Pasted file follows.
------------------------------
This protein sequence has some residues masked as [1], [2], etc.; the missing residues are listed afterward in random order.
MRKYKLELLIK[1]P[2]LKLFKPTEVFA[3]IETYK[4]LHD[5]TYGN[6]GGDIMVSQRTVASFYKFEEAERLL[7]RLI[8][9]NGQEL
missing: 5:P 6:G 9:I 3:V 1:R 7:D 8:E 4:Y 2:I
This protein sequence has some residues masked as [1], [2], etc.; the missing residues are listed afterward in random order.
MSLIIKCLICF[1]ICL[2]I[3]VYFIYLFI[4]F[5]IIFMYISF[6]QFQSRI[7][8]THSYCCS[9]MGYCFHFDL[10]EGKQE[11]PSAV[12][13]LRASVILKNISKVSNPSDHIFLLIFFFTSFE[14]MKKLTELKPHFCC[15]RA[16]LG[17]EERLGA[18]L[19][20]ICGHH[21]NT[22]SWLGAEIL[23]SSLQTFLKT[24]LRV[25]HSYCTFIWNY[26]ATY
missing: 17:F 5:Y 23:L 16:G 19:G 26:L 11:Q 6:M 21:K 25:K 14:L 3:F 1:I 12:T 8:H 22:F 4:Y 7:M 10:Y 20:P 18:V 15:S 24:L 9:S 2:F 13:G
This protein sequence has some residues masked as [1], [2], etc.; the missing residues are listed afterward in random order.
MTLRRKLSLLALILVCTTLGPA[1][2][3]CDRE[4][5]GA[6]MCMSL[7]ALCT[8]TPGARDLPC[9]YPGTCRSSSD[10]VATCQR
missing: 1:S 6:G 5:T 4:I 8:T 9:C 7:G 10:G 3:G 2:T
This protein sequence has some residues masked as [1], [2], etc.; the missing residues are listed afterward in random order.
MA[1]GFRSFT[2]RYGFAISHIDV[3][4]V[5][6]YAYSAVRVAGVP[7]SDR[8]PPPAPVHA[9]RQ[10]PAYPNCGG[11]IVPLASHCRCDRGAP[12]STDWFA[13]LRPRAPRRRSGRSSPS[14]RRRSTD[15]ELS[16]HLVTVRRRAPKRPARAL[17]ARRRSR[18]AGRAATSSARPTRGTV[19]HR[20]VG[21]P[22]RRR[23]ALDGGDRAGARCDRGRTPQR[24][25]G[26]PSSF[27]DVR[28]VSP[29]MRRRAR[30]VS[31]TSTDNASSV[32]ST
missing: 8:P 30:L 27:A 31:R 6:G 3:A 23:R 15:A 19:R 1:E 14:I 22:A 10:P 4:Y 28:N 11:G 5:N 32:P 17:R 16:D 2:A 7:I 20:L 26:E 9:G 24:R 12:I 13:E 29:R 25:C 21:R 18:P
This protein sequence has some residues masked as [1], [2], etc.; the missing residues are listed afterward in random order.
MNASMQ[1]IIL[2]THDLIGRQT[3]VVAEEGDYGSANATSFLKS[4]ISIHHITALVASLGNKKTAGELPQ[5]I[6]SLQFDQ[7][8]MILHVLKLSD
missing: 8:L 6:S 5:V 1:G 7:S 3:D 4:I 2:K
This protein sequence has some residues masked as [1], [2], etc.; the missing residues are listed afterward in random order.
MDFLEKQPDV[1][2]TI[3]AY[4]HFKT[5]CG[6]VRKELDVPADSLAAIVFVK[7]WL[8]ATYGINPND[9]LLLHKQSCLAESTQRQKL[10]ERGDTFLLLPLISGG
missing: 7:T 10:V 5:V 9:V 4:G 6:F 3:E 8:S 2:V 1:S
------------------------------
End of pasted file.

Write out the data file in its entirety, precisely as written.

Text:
This protein sequence has some residues masked as [1], [2], etc.; the missing residues are listed afterward in random order.
MRKYKLELLIK[1]P[2]LKLFKPTEVFA[3]IETYK[4]LHD[5]TYGN[6]GGDIMVSQRTVASFYKFEEAERLL[7]RLI[8][9]NGQEL
missing: 5:P 6:G 9:I 3:V 1:R 7:D 8:E 4:Y 2:I
This protein sequence has some residues masked as [1], [2], etc.; the missing residues are listed afterward in random order.
MSLIIKCLICF[1]ICL[2]I[3]VYFIYLFI[4]F[5]IIFMYISF[6]QFQSRI[7][8]THSYCCS[9]MGYCFHFDL[10]EGKQE[11]PSAV[12][13]LRASVILKNISKVSNPSDHIFLLIFFFTSFE[14]MKKLTELKPHFCC[15]RA[16]LG[17]EERLGA[18]L[19][20]ICGHH[21]NT[22]SWLGAEIL[23]SSLQTFLKT[24]LRV[25]HSYCTFIWNY[26]ATY
missing: 17:F 5:Y 23:L 16:G 19:G 26:L 11:Q 6:M 21:K 25:K 14:L 3:F 1:I 12:T 8:H 22:F 4:Y 7:M 10:Y 20:P 18:V 15:S 24:L 9:S 2:F 13:G
This protein sequence has some residues masked as [1], [2], etc.; the missing residues are listed afterward in random order.
MTLRRKLSLLALILVCTTLGPA[1][2][3]CDRE[4][5]GA[6]MCMSL[7]ALCT[8]TPGARDLPC[9]YPGTCRSSSD[10]VATCQR
missing: 1:S 6:G 5:T 4:I 8:T 9:C 7:G 10:G 3:G 2:T
This protein sequence has some residues masked as [1], [2], etc.; the missing residues are listed afterward in random order.
MA[1]GFRSFT[2]RYGFAISHIDV[3][4]V[5][6]YAYSAVRVAGVP[7]SDR[8]PPPAPVHA[9]RQ[10]PAYPNCGG[11]IVPLASHCRCDRGAP[12]STDWFA[13]LRPRAPRRRSGRSSPS[14]RRRSTD[15]ELS[16]HLVTVRRRAPKRPARAL[17]ARRRSR[18]AGRAATSSARPTRGTV[19]HR[20]VG[21]P[22]RRR[23]ALDGGDRAGARCDRGRTPQR[24][25]G[26]PSSF[27]DVR[28]VSP[29]MRRRAR[30]VS[31]TSTDNASSV[32]ST
missing: 8:P 30:L 27:A 31:R 6:G 3:A 23:R 15:A 19:R 1:E 14:I 22:A 10:P 4:Y 28:N 11:G 5:N 32:P 17:R 16:D 2:A 7:I 20:L 26:E 9:G 24:R 12:I 13:E 29:R 25:C 21:R 18:P
This protein sequence has some residues masked as [1], [2], etc.; the missing residues are listed afterward in random order.
MNASMQ[1]IIL[2]THDLIGRQT[3]VVAEEGDYGSANATSFLKS[4]ISIHHITALVASLGNKKTAGELPQ[5]I[6]SLQFDQ[7][8]MILHVLKLSD
missing: 8:L 6:S 5:V 1:G 7:S 3:D 4:I 2:K
This protein sequence has some residues masked as [1], [2], etc.; the missing residues are listed afterward in random order.
MDFLEKQPDV[1][2]TI[3]AY[4]HFKT[5]CG[6]VRKELDVPADSLAAIVFVK[7]WL[8]ATYGINPND[9]LLLHKQSCLAESTQRQKL[10]ERGDTFLLLPLISGG
missing: 7:T 10:V 5:V 9:V 4:G 6:F 3:E 8:S 2:V 1:S